Photo: Ron Schwane/AP

Barring a monumental collapse so great that it blots out all rational sports discourse for a decade, the Golden State Warriors are going to win the NBA Finals running away. For most of the group, this will be their second title, a slice of redemption after last season’s fabled 3-1 chokejob.

Kevin Durant was not there in 2015 or 2016. Last season, he and the Thunder blew a 3-1 lead of their own to the Warriors, getting bombed out of the Western Conference Finals by a barrage of Klay Thompson three-pointers. He became a pariah the instant he joined the very same team a month later, detonating the feel-good story of the Thunder building a championship out of mostly homegrown talent. Joining perhaps the greatest team of all time seemingly insulated him from the pressure of having to will his squad to a championship, and it also removed him from the thinly defined hero’s journey to Overcome Obstacles Through Perseverance that so many stars are expected to go on.

Fast forward to the inevitable Finals rematch 11 months later, and Durant looks a hell of a lot like a hero. He’s putting up 34 points, 10 boards, six assists, and a pair of blocks per game in the Finals. Thompson and Draymond Green have been uneven, Steph Curry has comfortably taken fewer shots and distributed more, and Durant has stepped up to be the Warriors’ best player and meet LeBron James’s challenges head on.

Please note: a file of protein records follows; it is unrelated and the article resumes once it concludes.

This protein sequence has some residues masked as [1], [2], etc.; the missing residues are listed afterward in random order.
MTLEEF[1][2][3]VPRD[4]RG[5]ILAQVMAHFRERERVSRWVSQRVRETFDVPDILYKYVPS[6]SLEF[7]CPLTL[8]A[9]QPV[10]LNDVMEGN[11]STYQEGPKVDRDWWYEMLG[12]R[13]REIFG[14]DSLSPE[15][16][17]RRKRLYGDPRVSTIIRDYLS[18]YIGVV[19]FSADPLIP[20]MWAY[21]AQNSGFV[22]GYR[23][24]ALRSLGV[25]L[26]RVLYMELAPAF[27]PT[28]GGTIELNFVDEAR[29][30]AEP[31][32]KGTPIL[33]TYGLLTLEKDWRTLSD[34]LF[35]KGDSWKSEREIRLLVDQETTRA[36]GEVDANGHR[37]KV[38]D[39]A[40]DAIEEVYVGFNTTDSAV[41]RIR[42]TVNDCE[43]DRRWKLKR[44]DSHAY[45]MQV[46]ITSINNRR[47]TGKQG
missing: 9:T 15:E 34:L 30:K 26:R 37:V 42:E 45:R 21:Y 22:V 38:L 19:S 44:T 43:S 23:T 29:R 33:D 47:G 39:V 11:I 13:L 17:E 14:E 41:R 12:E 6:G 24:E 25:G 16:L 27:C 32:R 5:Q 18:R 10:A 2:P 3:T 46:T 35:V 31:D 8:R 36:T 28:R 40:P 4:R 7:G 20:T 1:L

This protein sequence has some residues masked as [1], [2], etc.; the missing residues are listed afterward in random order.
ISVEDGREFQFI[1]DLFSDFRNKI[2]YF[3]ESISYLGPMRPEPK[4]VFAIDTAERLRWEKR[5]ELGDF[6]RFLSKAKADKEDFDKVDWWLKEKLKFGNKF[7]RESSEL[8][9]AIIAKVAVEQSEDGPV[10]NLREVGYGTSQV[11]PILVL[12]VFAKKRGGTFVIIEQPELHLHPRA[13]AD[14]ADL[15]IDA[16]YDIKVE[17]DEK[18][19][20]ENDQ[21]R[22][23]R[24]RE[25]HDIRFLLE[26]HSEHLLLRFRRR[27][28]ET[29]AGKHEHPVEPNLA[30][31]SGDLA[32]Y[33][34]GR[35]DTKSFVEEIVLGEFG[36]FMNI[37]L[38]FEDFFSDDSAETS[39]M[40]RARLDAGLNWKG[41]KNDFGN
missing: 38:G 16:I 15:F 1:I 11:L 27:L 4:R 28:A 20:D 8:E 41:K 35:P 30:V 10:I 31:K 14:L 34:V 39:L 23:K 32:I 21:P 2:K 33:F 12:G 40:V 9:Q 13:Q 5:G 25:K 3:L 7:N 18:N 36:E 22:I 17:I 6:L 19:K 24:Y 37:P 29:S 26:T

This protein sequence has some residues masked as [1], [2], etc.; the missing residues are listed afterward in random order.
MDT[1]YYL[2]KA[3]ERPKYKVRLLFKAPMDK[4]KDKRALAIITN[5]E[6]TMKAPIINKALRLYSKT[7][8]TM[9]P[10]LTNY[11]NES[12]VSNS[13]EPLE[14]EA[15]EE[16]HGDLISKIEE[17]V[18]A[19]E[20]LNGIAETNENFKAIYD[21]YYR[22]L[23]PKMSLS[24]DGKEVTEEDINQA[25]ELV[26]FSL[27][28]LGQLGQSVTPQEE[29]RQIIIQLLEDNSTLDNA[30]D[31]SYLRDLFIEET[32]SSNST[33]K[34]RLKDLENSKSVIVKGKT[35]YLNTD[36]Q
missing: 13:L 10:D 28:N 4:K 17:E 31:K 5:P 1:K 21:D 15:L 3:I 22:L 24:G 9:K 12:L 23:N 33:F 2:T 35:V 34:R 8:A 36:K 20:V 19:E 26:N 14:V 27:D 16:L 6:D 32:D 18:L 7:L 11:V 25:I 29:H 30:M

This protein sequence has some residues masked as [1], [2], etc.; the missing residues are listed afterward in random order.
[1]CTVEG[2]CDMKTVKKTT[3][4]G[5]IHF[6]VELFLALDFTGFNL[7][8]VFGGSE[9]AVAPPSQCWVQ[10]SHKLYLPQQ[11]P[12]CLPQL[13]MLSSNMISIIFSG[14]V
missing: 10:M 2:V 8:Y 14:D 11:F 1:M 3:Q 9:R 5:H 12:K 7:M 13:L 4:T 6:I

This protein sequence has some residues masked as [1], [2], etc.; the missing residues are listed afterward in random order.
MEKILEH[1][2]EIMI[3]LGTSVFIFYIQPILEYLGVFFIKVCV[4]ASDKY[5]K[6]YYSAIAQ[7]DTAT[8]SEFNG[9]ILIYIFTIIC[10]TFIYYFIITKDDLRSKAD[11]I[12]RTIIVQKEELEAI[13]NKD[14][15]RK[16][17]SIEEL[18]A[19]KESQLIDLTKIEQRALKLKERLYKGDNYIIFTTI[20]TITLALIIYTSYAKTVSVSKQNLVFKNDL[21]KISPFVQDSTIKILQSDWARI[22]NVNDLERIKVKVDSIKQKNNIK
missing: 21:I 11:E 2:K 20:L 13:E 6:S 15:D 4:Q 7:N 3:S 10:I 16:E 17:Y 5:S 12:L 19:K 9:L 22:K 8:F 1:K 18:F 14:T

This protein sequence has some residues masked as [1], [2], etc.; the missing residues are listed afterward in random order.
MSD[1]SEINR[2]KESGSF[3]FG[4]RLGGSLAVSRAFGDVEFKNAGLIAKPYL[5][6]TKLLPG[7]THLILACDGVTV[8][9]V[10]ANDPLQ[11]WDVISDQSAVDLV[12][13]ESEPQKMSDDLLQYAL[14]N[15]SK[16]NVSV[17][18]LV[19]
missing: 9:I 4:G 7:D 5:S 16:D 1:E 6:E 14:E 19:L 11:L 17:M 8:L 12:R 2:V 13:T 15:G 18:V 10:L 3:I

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He’s never looked better as a defender—his stint at center in Game 2 effectively swung the game—but most critically, he’s looked loose and confident as a scorer. He dunked away any concerns that he’d melt in the spotlight in Game 1. Last night, he provided the defining moment of the series when he dribbled the length of the court and calmly popped a 26-foot three-pointer right in LeBron’s eye to give Golden State the lead and, most likely, the series.

This is the same Durant who couldn’t match James in the 2012 Finals, the same guy who has been ripped in the past for declining big shots, the same spindly forward whose decision to join Golden State supposedly revealed a fear of pressure. Putting your head down and quick-shooting over LeBron James in the last minute of an NBA Finals is as clutch as it gets. Durant dropped 14 in the final frame and capped off the game with the biggest shot of the series. After the game, the Warriors were very clear: Durant wanted to seize his moment.

“He knew he was taking that shot the whole way,” Warriors forward Draymond Green said. “That was huge. He wanted that moment.”

“He took over,” Warriors coach Steve Kerr said. “You can tell, he knows this is his moment. He’s been an amazing player in this league for a long time and I think he senses this is his time, his moment, his team.”

It helps, of course, that he gets to share the court with two of the greatest 10 shooters of all time, but KD has been magnificent and unshakable throughout the playoffs, and he finally earned an iconic moment for himself last night. He’ll probably end up the Finals MVP, and he’ll have earned it.

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